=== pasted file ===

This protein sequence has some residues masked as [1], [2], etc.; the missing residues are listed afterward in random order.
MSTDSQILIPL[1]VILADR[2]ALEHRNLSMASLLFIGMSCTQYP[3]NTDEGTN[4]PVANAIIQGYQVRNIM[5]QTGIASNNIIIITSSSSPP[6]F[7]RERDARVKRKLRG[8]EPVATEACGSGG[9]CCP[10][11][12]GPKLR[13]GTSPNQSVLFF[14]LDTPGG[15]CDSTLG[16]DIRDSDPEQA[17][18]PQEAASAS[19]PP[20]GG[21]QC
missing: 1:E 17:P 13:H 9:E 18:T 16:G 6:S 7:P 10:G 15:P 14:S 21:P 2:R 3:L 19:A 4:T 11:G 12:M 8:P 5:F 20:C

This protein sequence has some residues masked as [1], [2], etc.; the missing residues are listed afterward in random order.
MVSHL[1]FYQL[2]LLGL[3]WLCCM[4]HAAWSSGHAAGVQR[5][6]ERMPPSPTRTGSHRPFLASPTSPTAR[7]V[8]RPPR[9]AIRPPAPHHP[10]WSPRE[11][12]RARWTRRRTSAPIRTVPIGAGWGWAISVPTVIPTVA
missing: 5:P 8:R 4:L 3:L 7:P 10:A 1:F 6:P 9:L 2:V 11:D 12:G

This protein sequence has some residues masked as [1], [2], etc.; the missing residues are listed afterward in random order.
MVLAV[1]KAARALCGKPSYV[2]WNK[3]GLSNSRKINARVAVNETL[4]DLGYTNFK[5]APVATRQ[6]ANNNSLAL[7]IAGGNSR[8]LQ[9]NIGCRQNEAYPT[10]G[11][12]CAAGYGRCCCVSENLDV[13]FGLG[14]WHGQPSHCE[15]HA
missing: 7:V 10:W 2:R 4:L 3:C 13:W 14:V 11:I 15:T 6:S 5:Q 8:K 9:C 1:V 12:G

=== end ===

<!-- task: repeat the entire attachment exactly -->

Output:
This protein sequence has some residues masked as [1], [2], etc.; the missing residues are listed afterward in random order.
MSTDSQILIPL[1]VILADR[2]ALEHRNLSMASLLFIGMSCTQYP[3]NTDEGTN[4]PVANAIIQGYQVRNIM[5]QTGIASNNIIIITSSSSPP[6]F[7]RERDARVKRKLRG[8]EPVATEACGSGG[9]CCP[10][11][12]GPKLR[13]GTSPNQSVLFF[14]LDTPGG[15]CDSTLG[16]DIRDSDPEQA[17][18]PQEAASAS[19]PP[20]GG[21]QC
missing: 1:E 17:P 13:H 9:E 18:T 16:G 6:S 7:P 10:G 15:P 14:S 21:P 2:R 3:L 19:A 4:T 11:G 12:M 8:P 5:F 20:C

This protein sequence has some residues masked as [1], [2], etc.; the missing residues are listed afterward in random order.
MVSHL[1]FYQL[2]LLGL[3]WLCCM[4]HAAWSSGHAAGVQR[5][6]ERMPPSPTRTGSHRPFLASPTSPTAR[7]V[8]RPPR[9]AIRPPAPHHP[10]WSPRE[11][12]RARWTRRRTSAPIRTVPIGAGWGWAISVPTVIPTVA
missing: 5:P 8:R 4:L 3:L 7:P 10:A 1:F 6:P 9:L 2:V 11:D 12:G

This protein sequence has some residues masked as [1], [2], etc.; the missing residues are listed afterward in random order.
MVLAV[1]KAARALCGKPSYV[2]WNK[3]GLSNSRKINARVAVNETL[4]DLGYTNFK[5]APVATRQ[6]ANNNSLAL[7]IAGGNSR[8]LQ[9]NIGCRQNEAYPT[10]G[11][12]CAAGYGRCCCVSENLDV[13]FGLG[14]WHGQPSHCE[15]HA
missing: 7:V 10:W 2:R 4:L 3:C 13:W 14:V 11:I 15:T 6:S 5:Q 8:K 9:C 1:V 12:G